Breadcrumbs

WHO collaboration puts SA on global stage

Friday, 13 December 2019

Some of South Australia’s leaders in health promotion and population health will be taking their knowledge and expertise to the world stage thanks to a new collaboration with the World Health Organisation. 

Wellbeing SA Chief Executive Officer, Lyn Dean, said the World Health Organisation (WHO) has designated the Department for Health and Wellbeing (DHW) as a WHO Collaborating Centre for Advancing Health in All Policies (HiAP) Implementation, with the newly-created Wellbeing SA delivering the work. 

“Good health is fundamental to our overall quality of life; it improves the productivity of our workforce, increases capacity for learning and strengthens families and communities,” Ms Dean said.

“The DHW has a strong reputation in Australia for building healthy public policy and this designation from WHO strengthens our state’s visibility and position as an international leader in this field.

“The WHO Collaborating Centre will be providing expert advice to help WHO implement HiAP internationally, to achieve its goals and program objectives of improving the health and wellbeing of people around the world.”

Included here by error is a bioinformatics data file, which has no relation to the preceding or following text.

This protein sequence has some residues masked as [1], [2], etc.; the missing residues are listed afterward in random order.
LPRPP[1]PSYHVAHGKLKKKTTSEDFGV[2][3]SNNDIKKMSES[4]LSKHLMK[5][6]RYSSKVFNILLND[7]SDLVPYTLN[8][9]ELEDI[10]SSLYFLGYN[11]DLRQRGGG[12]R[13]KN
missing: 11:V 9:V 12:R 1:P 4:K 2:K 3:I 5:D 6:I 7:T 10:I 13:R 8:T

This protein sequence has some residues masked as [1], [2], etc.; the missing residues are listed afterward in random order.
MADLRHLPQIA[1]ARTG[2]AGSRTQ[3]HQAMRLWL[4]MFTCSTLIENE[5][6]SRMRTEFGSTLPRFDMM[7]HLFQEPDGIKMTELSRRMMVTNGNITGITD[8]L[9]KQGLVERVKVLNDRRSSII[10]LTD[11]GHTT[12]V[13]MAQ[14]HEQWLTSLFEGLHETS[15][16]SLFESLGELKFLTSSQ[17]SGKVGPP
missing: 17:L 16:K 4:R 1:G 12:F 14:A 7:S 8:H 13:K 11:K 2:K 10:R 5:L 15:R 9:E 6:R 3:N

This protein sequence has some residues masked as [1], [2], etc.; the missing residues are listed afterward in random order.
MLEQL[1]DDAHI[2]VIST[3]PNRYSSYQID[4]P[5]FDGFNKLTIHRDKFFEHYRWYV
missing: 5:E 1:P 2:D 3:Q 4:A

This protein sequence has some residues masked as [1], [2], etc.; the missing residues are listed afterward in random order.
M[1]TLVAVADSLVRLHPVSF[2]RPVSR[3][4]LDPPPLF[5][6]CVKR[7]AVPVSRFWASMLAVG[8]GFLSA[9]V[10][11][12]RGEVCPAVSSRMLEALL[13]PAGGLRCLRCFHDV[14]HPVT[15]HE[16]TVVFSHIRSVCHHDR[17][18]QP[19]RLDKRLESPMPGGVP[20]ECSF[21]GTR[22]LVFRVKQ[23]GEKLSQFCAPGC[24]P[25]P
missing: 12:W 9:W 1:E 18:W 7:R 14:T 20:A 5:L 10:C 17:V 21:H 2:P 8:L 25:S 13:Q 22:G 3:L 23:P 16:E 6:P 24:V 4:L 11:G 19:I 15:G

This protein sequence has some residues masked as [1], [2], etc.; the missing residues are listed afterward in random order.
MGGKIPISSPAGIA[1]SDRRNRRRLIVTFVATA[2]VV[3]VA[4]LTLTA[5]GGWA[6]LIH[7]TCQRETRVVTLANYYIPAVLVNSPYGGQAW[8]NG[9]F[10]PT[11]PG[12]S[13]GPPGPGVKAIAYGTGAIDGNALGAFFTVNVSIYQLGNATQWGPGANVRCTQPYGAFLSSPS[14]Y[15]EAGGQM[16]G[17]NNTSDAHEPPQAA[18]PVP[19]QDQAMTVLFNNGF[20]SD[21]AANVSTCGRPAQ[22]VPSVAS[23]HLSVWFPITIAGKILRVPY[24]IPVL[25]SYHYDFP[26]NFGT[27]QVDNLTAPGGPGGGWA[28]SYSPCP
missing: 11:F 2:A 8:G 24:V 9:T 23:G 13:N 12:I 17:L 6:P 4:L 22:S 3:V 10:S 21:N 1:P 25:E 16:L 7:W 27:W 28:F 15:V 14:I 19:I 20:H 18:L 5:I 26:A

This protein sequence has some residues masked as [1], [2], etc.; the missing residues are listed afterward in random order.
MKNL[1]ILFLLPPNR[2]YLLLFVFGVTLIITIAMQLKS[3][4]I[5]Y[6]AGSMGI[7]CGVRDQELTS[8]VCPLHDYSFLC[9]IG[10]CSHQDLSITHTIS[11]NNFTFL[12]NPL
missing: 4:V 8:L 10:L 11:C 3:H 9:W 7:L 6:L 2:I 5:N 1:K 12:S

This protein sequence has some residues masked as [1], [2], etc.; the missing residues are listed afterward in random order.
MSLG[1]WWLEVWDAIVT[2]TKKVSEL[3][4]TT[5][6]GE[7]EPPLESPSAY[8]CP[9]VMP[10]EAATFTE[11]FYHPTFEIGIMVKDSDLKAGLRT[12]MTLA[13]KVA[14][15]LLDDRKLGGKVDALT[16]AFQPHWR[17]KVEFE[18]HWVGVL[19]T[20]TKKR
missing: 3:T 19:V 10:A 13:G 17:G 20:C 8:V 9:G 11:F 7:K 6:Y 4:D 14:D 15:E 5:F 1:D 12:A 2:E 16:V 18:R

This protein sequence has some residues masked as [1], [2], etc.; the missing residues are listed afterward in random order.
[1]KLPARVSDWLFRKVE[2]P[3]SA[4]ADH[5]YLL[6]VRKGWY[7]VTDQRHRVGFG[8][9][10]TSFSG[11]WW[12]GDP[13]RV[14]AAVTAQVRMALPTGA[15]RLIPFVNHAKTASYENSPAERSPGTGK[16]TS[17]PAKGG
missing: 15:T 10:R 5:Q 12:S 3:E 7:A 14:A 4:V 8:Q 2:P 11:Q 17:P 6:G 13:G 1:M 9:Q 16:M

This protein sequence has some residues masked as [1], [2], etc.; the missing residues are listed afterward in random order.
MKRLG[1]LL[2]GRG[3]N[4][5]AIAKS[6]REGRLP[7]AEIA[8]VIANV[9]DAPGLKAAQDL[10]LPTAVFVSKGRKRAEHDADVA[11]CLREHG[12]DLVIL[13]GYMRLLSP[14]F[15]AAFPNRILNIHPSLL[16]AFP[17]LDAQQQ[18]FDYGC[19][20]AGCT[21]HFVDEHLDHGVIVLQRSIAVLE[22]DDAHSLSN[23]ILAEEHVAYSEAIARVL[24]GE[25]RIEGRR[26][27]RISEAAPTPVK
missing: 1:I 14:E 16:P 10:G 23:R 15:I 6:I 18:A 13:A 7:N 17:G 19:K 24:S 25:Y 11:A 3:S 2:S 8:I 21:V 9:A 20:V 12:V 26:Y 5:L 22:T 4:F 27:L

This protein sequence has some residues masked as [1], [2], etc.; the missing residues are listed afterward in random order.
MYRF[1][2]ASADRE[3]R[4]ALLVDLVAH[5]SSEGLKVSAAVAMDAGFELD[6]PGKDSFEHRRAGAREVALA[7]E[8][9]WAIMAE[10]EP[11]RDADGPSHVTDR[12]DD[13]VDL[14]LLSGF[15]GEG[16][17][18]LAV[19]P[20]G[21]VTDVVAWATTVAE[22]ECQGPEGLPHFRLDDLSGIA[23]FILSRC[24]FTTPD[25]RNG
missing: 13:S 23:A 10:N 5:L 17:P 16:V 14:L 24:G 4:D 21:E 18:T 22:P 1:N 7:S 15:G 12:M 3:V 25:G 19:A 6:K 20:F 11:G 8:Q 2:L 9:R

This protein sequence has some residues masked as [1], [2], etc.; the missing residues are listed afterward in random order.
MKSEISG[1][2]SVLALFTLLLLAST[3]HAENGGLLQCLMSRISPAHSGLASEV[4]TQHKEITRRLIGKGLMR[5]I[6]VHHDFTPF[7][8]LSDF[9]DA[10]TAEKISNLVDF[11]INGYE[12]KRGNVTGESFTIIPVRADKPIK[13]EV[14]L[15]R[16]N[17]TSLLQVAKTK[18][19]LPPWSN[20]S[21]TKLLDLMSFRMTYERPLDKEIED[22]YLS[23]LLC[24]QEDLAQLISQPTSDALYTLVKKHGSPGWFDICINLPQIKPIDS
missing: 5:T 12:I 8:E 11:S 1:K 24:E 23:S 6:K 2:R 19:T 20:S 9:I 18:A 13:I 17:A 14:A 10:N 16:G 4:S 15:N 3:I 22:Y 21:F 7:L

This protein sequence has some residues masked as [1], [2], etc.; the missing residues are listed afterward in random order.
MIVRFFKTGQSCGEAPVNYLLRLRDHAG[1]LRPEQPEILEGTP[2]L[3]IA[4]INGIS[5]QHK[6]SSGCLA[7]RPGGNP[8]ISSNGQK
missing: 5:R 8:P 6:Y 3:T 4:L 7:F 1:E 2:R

WHO Collaborating Centre Co-Director and Manager of Wellbeing SA’s Health Determinants and Policy Unit, Carmel Williams, said HiAP is a co-design approach which encourages stronger consideration of the possible health and wellbeing implications of public policy decisions, to reduce the likelihood of harmful impacts and to improve overall population health and equity.

“This approach supports policymakers across all sectors to make health and wellbeing an outcome of key policies, whether that is in transport and housing or education or water,” Ms Williams said.

“Strong engagement from across government policymakers has been critical to the success of the work and the designation is an honour and an exciting responsibility. 

“Being designated as a WHO Collaborating Centre recognises our extensive work in HiAP as well as our longstanding working relationship with WHO. 

“We will also benefit from having access to over 800 other WHO Collaborating Centres in over 80 countries around the world, opening up more opportunities to share information and create partnerships with other institutions.”

The designation is initially for four years, during which the centre will implement an agreed list of activities in support of WHO programs.

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